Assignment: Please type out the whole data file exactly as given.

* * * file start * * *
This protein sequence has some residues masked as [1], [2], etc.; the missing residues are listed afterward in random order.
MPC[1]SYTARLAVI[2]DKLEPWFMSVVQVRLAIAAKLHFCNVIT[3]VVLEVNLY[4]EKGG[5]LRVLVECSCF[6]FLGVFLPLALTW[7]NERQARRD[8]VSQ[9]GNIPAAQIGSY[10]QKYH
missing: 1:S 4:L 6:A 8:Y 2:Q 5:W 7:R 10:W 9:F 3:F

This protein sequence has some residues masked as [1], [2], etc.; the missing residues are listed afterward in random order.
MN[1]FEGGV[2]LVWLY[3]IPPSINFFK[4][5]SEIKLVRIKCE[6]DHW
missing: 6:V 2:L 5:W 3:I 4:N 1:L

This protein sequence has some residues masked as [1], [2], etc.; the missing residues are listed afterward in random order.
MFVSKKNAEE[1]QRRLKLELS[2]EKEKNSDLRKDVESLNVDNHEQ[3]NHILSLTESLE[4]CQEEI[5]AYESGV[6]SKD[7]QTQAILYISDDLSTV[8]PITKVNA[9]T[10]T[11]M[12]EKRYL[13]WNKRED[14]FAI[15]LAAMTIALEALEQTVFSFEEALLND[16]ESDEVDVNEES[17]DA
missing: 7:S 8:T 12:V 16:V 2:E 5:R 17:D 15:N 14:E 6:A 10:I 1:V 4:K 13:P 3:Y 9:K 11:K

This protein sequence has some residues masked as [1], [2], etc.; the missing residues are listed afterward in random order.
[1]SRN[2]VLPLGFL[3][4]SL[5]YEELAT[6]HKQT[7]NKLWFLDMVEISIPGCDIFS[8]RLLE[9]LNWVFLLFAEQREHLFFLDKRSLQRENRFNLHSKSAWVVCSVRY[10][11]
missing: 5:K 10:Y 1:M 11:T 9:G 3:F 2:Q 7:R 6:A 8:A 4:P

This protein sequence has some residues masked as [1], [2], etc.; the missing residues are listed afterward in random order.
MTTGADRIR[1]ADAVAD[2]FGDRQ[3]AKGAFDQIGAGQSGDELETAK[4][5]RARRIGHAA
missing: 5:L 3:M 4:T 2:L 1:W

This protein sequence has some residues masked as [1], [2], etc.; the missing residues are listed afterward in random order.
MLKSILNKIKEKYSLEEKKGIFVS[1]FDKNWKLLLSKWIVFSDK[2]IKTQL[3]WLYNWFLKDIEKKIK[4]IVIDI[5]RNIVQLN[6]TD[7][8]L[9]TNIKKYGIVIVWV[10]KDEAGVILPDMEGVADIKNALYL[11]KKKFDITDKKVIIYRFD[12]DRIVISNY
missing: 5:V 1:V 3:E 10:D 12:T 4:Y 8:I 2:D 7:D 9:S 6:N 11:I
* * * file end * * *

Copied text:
This protein sequence has some residues masked as [1], [2], etc.; the missing residues are listed afterward in random order.
MPC[1]SYTARLAVI[2]DKLEPWFMSVVQVRLAIAAKLHFCNVIT[3]VVLEVNLY[4]EKGG[5]LRVLVECSCF[6]FLGVFLPLALTW[7]NERQARRD[8]VSQ[9]GNIPAAQIGSY[10]QKYH
missing: 1:S 4:L 6:A 8:Y 2:Q 5:W 7:R 10:W 9:F 3:F

This protein sequence has some residues masked as [1], [2], etc.; the missing residues are listed afterward in random order.
MN[1]FEGGV[2]LVWLY[3]IPPSINFFK[4][5]SEIKLVRIKCE[6]DHW
missing: 6:V 2:L 5:W 3:I 4:N 1:L

This protein sequence has some residues masked as [1], [2], etc.; the missing residues are listed afterward in random order.
MFVSKKNAEE[1]QRRLKLELS[2]EKEKNSDLRKDVESLNVDNHEQ[3]NHILSLTESLE[4]CQEEI[5]AYESGV[6]SKD[7]QTQAILYISDDLSTV[8]PITKVNA[9]T[10]T[11]M[12]EKRYL[13]WNKRED[14]FAI[15]LAAMTIALEALEQTVFSFEEALLND[16]ESDEVDVNEES[17]DA
missing: 7:S 8:T 12:V 16:V 2:E 5:R 17:D 15:N 14:E 6:A 10:I 1:V 4:K 13:P 3:Y 9:K 11:K

This protein sequence has some residues masked as [1], [2], etc.; the missing residues are listed afterward in random order.
[1]SRN[2]VLPLGFL[3][4]SL[5]YEELAT[6]HKQT[7]NKLWFLDMVEISIPGCDIFS[8]RLLE[9]LNWVFLLFAEQREHLFFLDKRSLQRENRFNLHSKSAWVVCSVRY[10][11]
missing: 5:K 10:Y 1:M 11:T 9:G 3:F 2:Q 7:R 6:A 8:A 4:P

This protein sequence has some residues masked as [1], [2], etc.; the missing residues are listed afterward in random order.
MTTGADRIR[1]ADAVAD[2]FGDRQ[3]AKGAFDQIGAGQSGDELETAK[4][5]RARRIGHAA
missing: 5:L 3:M 4:T 2:L 1:W

This protein sequence has some residues masked as [1], [2], etc.; the missing residues are listed afterward in random order.
MLKSILNKIKEKYSLEEKKGIFVS[1]FDKNWKLLLSKWIVFSDK[2]IKTQL[3]WLYNWFLKDIEKKIK[4]IVIDI[5]RNIVQLN[6]TD[7][8]L[9]TNIKKYGIVIVWV[10]KDEAGVILPDMEGVADIKNALYL[11]KKKFDITDKKVIIYRFD[12]DRIVISNY
missing: 5:V 1:V 3:E 10:D 12:T 4:Y 8:I 2:D 7:D 9:S 6:N 11:I